In what Theo Hobson, of The Spectator, described as a "significant episcopal utterance," the Bishop of Dover, Rose Hudson-Wilkin, told General Synod that, "The women bishops thing ain't working."
This 'thing' to which she referred, was the Five Guiding Principles , and the accompanying House of Bishops' Declaration, which broke the synodical deadlock over the introduction of women to the episcopate. In November 2012, those looking for proper provision for traditionalists, proved they had a blocking minority in the House of Laity by voting down the original measure. It was an embarrassing defeat, and the House of Bishops were under pressure, including from the Prime Minister to, "Get with the programme." A novel approach to the legislative process was needed and - in what the Bishop of Dover called the 'Women bishops thing' - found.
This 'thing' kept the measure simple and put the detail of the 'deal' in two documents - the Declaration itself and a statutory Code of Practice, both the creation of the House of Bishops. This by-passed the usual synodical scrutiny - leaving Synod to vote on the principle rather than the detail of the 'deal' - which they did successfully in July 2014.
This 'thing' maintains the role of the Diocesan bishop as 'Ordinary' (they remain the senior minister, chief pastor and father in God of all in the diocese), but allows PCCs to request pastoral and sacramental episcopal ministry from a male bishop.
This 'thing' set up two integrities:
The Church of England is fully and unequivocally committed to all orders of ministry being open equally to all, without reference to gender.
While at the same time...
Since those within the Church of England who, on grounds of theological conviction, are unable to receive the ministry of women bishops or priests continue to be within the spectrum of teaching and tradition of the Anglican Communion, the Church of England remains committed to enabling them to flourish within its life and structures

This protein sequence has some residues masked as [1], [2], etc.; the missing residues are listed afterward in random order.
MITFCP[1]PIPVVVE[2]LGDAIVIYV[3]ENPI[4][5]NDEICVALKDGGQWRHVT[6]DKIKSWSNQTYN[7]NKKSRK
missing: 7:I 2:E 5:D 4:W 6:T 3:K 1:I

As Dr Ros Clarke, a lay member of General Synod, pointed out on Twitter, if Rose Hudson-Wilkin is convinced, this 'thing' ain't working she is "welcome to make representation to the House of Bishops' Standing Commission. Simply dismissing it as "not working" in the chamber, with the clear implication that minority viewpoints should no longer be tolerated was incredibly offensive and hurtful."
But why bring this 'thing' up in a discussion about implementing the Prayers of Love and Faith?
Rose-Hudson Wilkin was responding to Bishop Andrew Watson's suggestion that a similar 'thing' might be the "only way to square the circle," on introducing the Prayers of Love and Faith.
But before those who have been seeking a structural solution get too excited by the possibility that the bishops are discussing such options - it might be wise to listen to Bishop Rose and her friends, because the Bishop of Dover is not the only one challenging this 'thing'.
WATCH (Women and the Church) recently tweeted, "#itsabouttime we now find a generous way to bring the arrangements to an end," with the Chair of WATCH, Martine Oborne helpfully suggesting a way this might be done:
WATCH is also campaigning for 'transparency,' from traditionalist parishes. In Ely Diocese, churches that have passed a resolution are now expected to communicate clearly the fact on their websites, in the about section on social media profiles, and in welcome leaflets or any information provided to newcomers. But it is not enough to just say that a resolution has been passed; The website says parishes should,